Thursday, July 7, 2011
Don't Kill the Birthday Girl
Publisher's Summary. Like twelve million other Americans, Sandra Beasley suffers from food allergies. Her allergies—severe and lifelong—include dairy, egg, soy, beef, shrimp, pine nuts, cucumbers, cantaloupe, honeydew, mango, macadamias, pistachios, cashews, swordfish, and mustard. Add to that mold, dust, grass and tree pollen, cigarette smoke, dogs, rabbits, horses, and wool, and it’s no wonder Sandra felt she had to live her life as “Allergy Girl.” When butter is deadly and eggs can make your throat swell shut, cupcakes and other treats of childhood are out of the question—and so Sandra’s mother used to warn guests against a toxic, frosting-tinged kiss with “Don’t kill the birthday girl!”
It may seem that such a person is “not really designed to survive,” as one blunt nutritionist declared while visiting Sandra’s fourth-grade class. But Sandra has not only survived, she’s thrived—now an essayist, editor, and award-winning poet, she has learned to navigate a world in which danger can lurk in an unassuming corn chip. Don’t Kill the Birthday Girl is her story.
With candor, wit, and a journalist’s curiosity, Sandra draws on her own experiences while covering the scientific, cultural, and sociological terrain of allergies. She explains exactly what an allergy is, describes surviving a family reunion in heart-of-Texas beef country with her vegetarian sister, delves into how being allergic has affected her romantic relationships, exposes the dark side of Benadryl, explains how parents can work with schools to protect their allergic children, and details how people with allergies should advocate for themselves in a restaurant.
A compelling mix of memoir, cultural history, and science, Don’t Kill the Birthday Girl is mandatory reading for the millions of families navigating the world of allergies—and a not-to-be-missed literary treat for the rest of us.
Review. Peanut and butter and jelly sandwiches and children’s lunches used to be the go-to-meal for tikes everywhere. Today, however, peanut butter has become almost a contraband item. Schools are restricting where PBJ sandwiches can be eaten (as in peanut-free tables) or banning them all together because of peanut allergies. And peanuts aren’t the only culinary bad guys. The most common food allergens, known as the “Big 8”are (drum roll, please): wheat; eggs; soy; cow dairy; fish; shellfish; peanuts; and tree nuts (cashews, walnuts pecans, etc.). Over twelve million Americans suffer from food allergies and the number is rising.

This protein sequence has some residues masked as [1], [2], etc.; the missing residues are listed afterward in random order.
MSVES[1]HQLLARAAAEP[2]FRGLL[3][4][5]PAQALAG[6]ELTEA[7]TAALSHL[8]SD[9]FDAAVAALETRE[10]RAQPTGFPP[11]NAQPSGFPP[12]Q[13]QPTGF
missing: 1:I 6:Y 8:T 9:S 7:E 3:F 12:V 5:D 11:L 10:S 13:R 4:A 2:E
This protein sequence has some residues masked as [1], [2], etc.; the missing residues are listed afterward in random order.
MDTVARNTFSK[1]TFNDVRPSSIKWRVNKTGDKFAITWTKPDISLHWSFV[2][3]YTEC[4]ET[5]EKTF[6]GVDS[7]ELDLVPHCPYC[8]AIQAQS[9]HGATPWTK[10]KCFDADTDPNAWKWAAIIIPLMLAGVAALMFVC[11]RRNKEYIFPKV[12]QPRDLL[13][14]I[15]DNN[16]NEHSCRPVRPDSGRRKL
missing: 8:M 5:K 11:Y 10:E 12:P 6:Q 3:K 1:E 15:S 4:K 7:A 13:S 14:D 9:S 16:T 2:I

Sandra Beaseley, author of Don’t Kill the Birthday Girl, suffers from severe food allergies, including some of the Big 8, plus other more unique allergens such as cucumbers, cantaloupe and mustard. Through the years, Beasley has experienced many anaphylactic shocks and many, more close calls, but Don’t Kill the Birthday Girl is no Debbie Downer read. Rather the memoir is filled with humor, candor and information, sometimes all at the same time. For instance, Beasley shares how she dealt with school birthday parties:
Twelve hazelnuts. Precisely, twelve hazelnuts . . . . I would line them up in the pencil grove at the top of my desk and ask if anyone else wanted one. No one else ever wanted one.
I’d try to match the pacing of everyone else’s treat. Three hazelnuts as people licked off the frosting; three as people took huge bites of the moist, spongy cake; three as people licked the baking sleeves clean; . . . and three final nuts . . . as the teacher went around the room with the wastebasket to collect wrappers and napkins.
Beasley, however, is surprisingly balanced concerning the rights of the allergic versus the non-allergic. I say surprisingly, because I fully expected Beaseley, as a person with severe food allergies, to preach abstinence of certain foods in public to protect the highly allergic, but her arguments are far more nuanced and, hence, more compelling. As Beasley explains, “My job is to center on staying safe in this world, but my job is never to assume the world should revolve around keeping me safe.”
Don’t Kill the Birthday Girl is a memoir that should be read by anyone who seeks a better understanding of a food allergies or just a great read!
Advance review copy provided courtesy of the publisher.